Aquarium substrate is the layer to cover the bottom of a fish tank. It can be gravel, sand, crushed coral, or other forms of substances. While it is not mandatory, it is nice to have for the following reasons. First, some fish might be stressed in a bare bottom fish tank. Stressed fish will have weakened immune system, which may cause the fish to become sick. By adding aquarium substrate, you can provide a more natural environment to the fish. Second, by having substrate in the aquarium, it makes the aquarium look nicer. Third, in case you’d like to add some plants or other decoration, aquarium substrate can help to hold them in place better and distribute the weight more evenly across the bottom of the fish tank.
What Type of Aquarium Substrate Should I Use?
There are many types of aquarium substrates on the market, which make it difficult for some fish keepers to make a decision.
First, you should not get sand or soil from random places. It can contain unexpected pesticide and some chemicals harmful to the aquarium fish. Even sand from a seemly clean river might contain unwanted parasites. The fine particles of sand might even clog the filter in an aquarium. Regular soil can also make a mess in your aquarium by clouding the aquarium water. Therefore, it is recommended that commercially available alternatives be used as they are safe and easy to use.
Second, to choose a substrate for your fish tank, you must look at what type of aquarium you have.
For ordinary freshwater home aquariums without live plants or bottom feeders, any kind of aquarium substrate available at pet shops will do. Regular fish tank gravel will work just fine, and it is the cheapest. You may choose any color you like. I recommend small sized gravel as it will make less room for the fish poop to get through, and it is easier to clean with an aquarium vacuum.
For the aquariums with bottom feeders such as Corydoras catfish that like to dig around, finer substrate of even smaller size is recommended for not letting the food slip through. You must also avoid getting the type of substrate with sharp edges, since it might injure the bottom feeders’ mouths and their scaleless bodies. Sand is actually preferred by the catfish, but you should not use it unless you protect your filter intake with a pre-filter to prevent take in sand. Live plants will also do better with smaller particle substrate because they can root better, but sand is too compact for them to root. It is also important to note that special substrate rich in minerals is highly recommended for planted aquariums as plants can’t thrive without all the needed minerals.
My personal favorite substrate for a planted aquarium is Eco-complete. It has the perfect size and shape for both bottom feeders and live plants. It contains more than 25 essential minerals, such as iron, magnesium, calcium, etc., for optimal plant health. It also has some natural bacteria to help break down fish poop to plant food, as well as to aid the aquarium nitrogen cycle. It has black and red colors to choose from. The red substrate is richer in iron.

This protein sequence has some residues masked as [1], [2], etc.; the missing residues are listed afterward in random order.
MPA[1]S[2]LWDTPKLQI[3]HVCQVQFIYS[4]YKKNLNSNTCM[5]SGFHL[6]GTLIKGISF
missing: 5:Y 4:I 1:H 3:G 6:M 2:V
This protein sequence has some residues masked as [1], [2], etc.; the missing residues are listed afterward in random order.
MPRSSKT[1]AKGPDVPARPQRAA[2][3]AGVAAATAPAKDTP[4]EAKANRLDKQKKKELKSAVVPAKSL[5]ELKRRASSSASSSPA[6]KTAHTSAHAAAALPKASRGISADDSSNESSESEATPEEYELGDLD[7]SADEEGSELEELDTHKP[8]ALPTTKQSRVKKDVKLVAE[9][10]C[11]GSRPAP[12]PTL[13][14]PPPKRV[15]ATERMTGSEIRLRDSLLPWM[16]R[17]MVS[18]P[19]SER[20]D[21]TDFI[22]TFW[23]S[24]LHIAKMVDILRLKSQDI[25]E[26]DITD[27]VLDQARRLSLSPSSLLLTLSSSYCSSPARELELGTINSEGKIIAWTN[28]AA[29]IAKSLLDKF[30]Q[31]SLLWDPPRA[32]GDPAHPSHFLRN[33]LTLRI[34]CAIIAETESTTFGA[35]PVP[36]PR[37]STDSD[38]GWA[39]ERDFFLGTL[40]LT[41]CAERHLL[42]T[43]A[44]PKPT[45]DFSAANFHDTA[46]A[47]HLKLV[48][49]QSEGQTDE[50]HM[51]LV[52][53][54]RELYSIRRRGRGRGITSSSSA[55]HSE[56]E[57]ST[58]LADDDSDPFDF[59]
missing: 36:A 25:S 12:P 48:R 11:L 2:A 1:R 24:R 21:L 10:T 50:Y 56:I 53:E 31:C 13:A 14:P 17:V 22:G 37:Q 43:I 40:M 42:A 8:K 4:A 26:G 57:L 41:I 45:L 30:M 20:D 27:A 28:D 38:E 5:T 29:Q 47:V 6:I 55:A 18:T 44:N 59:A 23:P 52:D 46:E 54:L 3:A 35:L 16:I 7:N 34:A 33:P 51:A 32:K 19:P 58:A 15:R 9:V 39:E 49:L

How Much Substrate Do I Need in my Aquarium?
For regular aquarium gravel, usually 1” deep is enough. You may add more according to your personal preference and the size of the fish tank.
For planted substrate, you will need a minimum of 2” for the plants to root properly. A layer of 2.5~3.5” is recommended if you have taller plant species. Research the individual plant species before getting the substrate is a great idea.
Since all the aquarium substrates are sold by weight, it can be hard to measure how much of it you actually need. The general estimation is you need minimal one pound of substrate for every gallon of water if the aquarium is not for live plants. For planted aquariums, you will need 2 pounds of substrate for every gallon.
How Do I Add Substrate to My Aquarium?
You need to add the substrate before having any fish. Basically, adding substrate to a fish tank should be a part of the aquarium setup. No fish should be added until everything is set up and running, as well as after a fishless cycling is completed.
To add substrate, you need no water in the fish tank. Carefully arrange the substrate across the entire bottom of the fish tank. More substrate should be put toward the back of the fish tank to create a slope for a better view. (Remember, you need to plant the taller plants in the back of the aquarium, and the lower plants in the front). Otherwise, you will just block your view. After all this is done, you may put a large plate on the top of the substrate before pouring water into the fish tank. The plate is there to avoid a mess of the substrate when water is added into the tank.
To summarize, we recommend regular gravel as aquarium substrate when you have no live plants nor bottom feeders. Eco-complete is a preferred substrate for a planted aquarium as well as aquariums with bottom feeders such as Corydoras catfish.